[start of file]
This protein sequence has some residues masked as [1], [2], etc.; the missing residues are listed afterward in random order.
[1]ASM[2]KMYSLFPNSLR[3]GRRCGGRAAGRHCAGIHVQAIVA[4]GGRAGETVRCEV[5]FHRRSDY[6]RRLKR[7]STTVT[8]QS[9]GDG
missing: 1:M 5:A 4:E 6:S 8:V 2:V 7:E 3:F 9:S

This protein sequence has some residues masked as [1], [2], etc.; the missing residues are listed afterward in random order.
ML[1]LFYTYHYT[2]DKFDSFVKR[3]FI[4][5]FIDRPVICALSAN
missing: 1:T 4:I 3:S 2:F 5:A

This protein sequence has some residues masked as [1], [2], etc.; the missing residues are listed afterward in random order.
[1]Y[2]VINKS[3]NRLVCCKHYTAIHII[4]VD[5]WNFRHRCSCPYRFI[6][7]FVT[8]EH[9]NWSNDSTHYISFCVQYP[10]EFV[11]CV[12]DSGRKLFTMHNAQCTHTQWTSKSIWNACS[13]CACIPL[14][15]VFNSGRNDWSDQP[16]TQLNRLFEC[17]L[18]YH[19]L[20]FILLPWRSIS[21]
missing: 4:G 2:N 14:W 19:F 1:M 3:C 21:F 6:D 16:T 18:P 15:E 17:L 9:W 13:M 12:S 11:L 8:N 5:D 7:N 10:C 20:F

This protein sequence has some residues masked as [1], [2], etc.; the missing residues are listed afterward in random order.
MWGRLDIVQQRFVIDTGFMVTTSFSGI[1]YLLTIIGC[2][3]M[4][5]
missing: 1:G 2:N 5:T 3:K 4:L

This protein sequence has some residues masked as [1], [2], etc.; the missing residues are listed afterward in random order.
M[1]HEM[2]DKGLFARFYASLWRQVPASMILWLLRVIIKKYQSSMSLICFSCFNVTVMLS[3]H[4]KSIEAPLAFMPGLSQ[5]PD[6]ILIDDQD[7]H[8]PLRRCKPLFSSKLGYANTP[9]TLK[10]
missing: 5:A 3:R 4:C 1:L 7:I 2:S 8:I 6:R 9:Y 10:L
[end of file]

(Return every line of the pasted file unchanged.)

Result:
This protein sequence has some residues masked as [1], [2], etc.; the missing residues are listed afterward in random order.
[1]ASM[2]KMYSLFPNSLR[3]GRRCGGRAAGRHCAGIHVQAIVA[4]GGRAGETVRCEV[5]FHRRSDY[6]RRLKR[7]STTVT[8]QS[9]GDG
missing: 1:M 5:A 4:E 6:S 8:V 2:V 7:E 3:F 9:S

This protein sequence has some residues masked as [1], [2], etc.; the missing residues are listed afterward in random order.
ML[1]LFYTYHYT[2]DKFDSFVKR[3]FI[4][5]FIDRPVICALSAN
missing: 1:T 4:I 3:S 2:F 5:A

This protein sequence has some residues masked as [1], [2], etc.; the missing residues are listed afterward in random order.
[1]Y[2]VINKS[3]NRLVCCKHYTAIHII[4]VD[5]WNFRHRCSCPYRFI[6][7]FVT[8]EH[9]NWSNDSTHYISFCVQYP[10]EFV[11]CV[12]DSGRKLFTMHNAQCTHTQWTSKSIWNACS[13]CACIPL[14][15]VFNSGRNDWSDQP[16]TQLNRLFEC[17]L[18]YH[19]L[20]FILLPWRSIS[21]
missing: 4:G 2:N 14:W 19:F 1:M 3:C 21:F 6:D 16:T 18:P 15:E 17:L 9:W 13:M 12:S 11:L 8:N 5:D 7:N 10:C 20:F

This protein sequence has some residues masked as [1], [2], etc.; the missing residues are listed afterward in random order.
MWGRLDIVQQRFVIDTGFMVTTSFSGI[1]YLLTIIGC[2][3]M[4][5]
missing: 1:G 2:N 5:T 3:K 4:L

This protein sequence has some residues masked as [1], [2], etc.; the missing residues are listed afterward in random order.
M[1]HEM[2]DKGLFARFYASLWRQVPASMILWLLRVIIKKYQSSMSLICFSCFNVTVMLS[3]H[4]KSIEAPLAFMPGLSQ[5]PD[6]ILIDDQD[7]H[8]PLRRCKPLFSSKLGYANTP[9]TLK[10]
missing: 5:A 3:R 4:C 1:L 7:I 2:S 8:I 6:R 9:Y 10:L